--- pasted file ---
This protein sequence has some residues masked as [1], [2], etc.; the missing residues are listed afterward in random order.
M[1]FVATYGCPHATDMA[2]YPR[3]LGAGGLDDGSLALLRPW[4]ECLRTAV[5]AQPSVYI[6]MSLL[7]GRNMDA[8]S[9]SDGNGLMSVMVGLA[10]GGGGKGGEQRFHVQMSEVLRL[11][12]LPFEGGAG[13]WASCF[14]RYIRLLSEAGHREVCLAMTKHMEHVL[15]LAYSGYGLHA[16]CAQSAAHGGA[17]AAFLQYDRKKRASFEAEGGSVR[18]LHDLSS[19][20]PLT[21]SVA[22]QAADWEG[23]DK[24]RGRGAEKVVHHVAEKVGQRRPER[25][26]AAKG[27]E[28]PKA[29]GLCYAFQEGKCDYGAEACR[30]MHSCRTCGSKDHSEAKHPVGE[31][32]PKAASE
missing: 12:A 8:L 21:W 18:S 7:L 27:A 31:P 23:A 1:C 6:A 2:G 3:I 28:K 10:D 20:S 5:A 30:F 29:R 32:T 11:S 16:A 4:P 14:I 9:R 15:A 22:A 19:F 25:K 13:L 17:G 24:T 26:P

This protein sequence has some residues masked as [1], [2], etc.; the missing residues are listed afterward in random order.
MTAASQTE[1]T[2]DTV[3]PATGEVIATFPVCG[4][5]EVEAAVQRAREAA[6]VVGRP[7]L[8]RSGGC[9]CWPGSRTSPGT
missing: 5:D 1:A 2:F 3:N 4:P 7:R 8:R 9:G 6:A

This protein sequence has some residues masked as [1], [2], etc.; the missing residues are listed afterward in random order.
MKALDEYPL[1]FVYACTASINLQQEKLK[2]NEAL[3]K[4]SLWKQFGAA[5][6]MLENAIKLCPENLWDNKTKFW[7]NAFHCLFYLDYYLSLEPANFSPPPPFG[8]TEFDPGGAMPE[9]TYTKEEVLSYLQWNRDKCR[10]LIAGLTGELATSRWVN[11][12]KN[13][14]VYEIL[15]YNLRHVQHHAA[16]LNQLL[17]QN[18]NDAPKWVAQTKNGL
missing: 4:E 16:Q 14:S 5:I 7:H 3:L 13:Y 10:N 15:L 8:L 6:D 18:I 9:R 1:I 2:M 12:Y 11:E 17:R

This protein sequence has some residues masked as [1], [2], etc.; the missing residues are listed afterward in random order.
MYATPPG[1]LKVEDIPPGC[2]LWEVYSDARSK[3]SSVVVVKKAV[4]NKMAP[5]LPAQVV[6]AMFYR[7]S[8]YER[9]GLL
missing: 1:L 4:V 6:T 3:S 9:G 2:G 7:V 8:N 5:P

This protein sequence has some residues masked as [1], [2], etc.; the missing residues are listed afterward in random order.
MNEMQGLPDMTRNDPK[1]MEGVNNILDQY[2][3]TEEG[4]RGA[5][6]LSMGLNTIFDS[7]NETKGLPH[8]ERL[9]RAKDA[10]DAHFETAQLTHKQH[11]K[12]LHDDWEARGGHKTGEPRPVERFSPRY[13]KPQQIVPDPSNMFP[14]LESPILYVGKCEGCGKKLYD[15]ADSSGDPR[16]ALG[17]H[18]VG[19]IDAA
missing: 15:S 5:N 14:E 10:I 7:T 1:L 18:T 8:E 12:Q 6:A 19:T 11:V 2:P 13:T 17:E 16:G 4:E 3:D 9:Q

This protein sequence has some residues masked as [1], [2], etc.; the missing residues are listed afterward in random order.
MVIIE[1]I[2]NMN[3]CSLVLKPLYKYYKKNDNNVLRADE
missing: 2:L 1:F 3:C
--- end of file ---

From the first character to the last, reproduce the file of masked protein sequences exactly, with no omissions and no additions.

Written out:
This protein sequence has some residues masked as [1], [2], etc.; the missing residues are listed afterward in random order.
M[1]FVATYGCPHATDMA[2]YPR[3]LGAGGLDDGSLALLRPW[4]ECLRTAV[5]AQPSVYI[6]MSLL[7]GRNMDA[8]S[9]SDGNGLMSVMVGLA[10]GGGGKGGEQRFHVQMSEVLRL[11][12]LPFEGGAG[13]WASCF[14]RYIRLLSEAGHREVCLAMTKHMEHVL[15]LAYSGYGLHA[16]CAQSAAHGGA[17]AAFLQYDRKKRASFEAEGGSVR[18]LHDLSS[19][20]PLT[21]SVA[22]QAADWEG[23]DK[24]RGRGAEKVVHHVAEKVGQRRPER[25][26]AAKG[27]E[28]PKA[29]GLCYAFQEGKCDYGAEACR[30]MHSCRTCGSKDHSEAKHPVGE[31][32]PKAASE
missing: 12:A 8:L 21:W 18:S 7:L 27:A 31:P 23:A 1:C 6:A 2:G 3:I 28:K 10:D 20:S 5:A 30:F 29:R 32:T 11:S 16:A 4:P 14:I 9:R 15:A 22:A 19:F 25:K 13:L 17:G 24:T 26:P

This protein sequence has some residues masked as [1], [2], etc.; the missing residues are listed afterward in random order.
MTAASQTE[1]T[2]DTV[3]PATGEVIATFPVCG[4][5]EVEAAVQRAREAA[6]VVGRP[7]L[8]RSGGC[9]CWPGSRTSPGT
missing: 5:D 1:A 2:F 3:N 4:P 7:R 8:R 9:G 6:A

This protein sequence has some residues masked as [1], [2], etc.; the missing residues are listed afterward in random order.
MKALDEYPL[1]FVYACTASINLQQEKLK[2]NEAL[3]K[4]SLWKQFGAA[5][6]MLENAIKLCPENLWDNKTKFW[7]NAFHCLFYLDYYLSLEPANFSPPPPFG[8]TEFDPGGAMPE[9]TYTKEEVLSYLQWNRDKCR[10]LIAGLTGELATSRWVN[11][12]KN[13][14]VYEIL[15]YNLRHVQHHAA[16]LNQLL[17]QN[18]NDAPKWVAQTKNGL
missing: 4:E 16:Q 14:S 5:I 7:H 3:L 13:Y 10:N 15:L 8:L 6:D 18:I 9:R 1:I 2:M 12:Y 11:E 17:R

This protein sequence has some residues masked as [1], [2], etc.; the missing residues are listed afterward in random order.
MYATPPG[1]LKVEDIPPGC[2]LWEVYSDARSK[3]SSVVVVKKAV[4]NKMAP[5]LPAQVV[6]AMFYR[7]S[8]YER[9]GLL
missing: 1:L 4:V 6:T 3:S 9:G 2:G 7:V 8:N 5:P

This protein sequence has some residues masked as [1], [2], etc.; the missing residues are listed afterward in random order.
MNEMQGLPDMTRNDPK[1]MEGVNNILDQY[2][3]TEEG[4]RGA[5][6]LSMGLNTIFDS[7]NETKGLPH[8]ERL[9]RAKDA[10]DAHFETAQLTHKQH[11]K[12]LHDDWEARGGHKTGEPRPVERFSPRY[13]KPQQIVPDPSNMFP[14]LESPILYVGKCEGCGKKLYD[15]ADSSGDPR[16]ALG[17]H[18]VG[19]IDAA
missing: 15:S 5:N 14:E 10:I 7:T 1:L 18:T 8:E 12:Q 6:A 19:T 11:V 2:P 13:T 17:E 16:G 4:E 3:D 9:Q

This protein sequence has some residues masked as [1], [2], etc.; the missing residues are listed afterward in random order.
MVIIE[1]I[2]NMN[3]CSLVLKPLYKYYKKNDNNVLRADE
missing: 2:L 1:F 3:C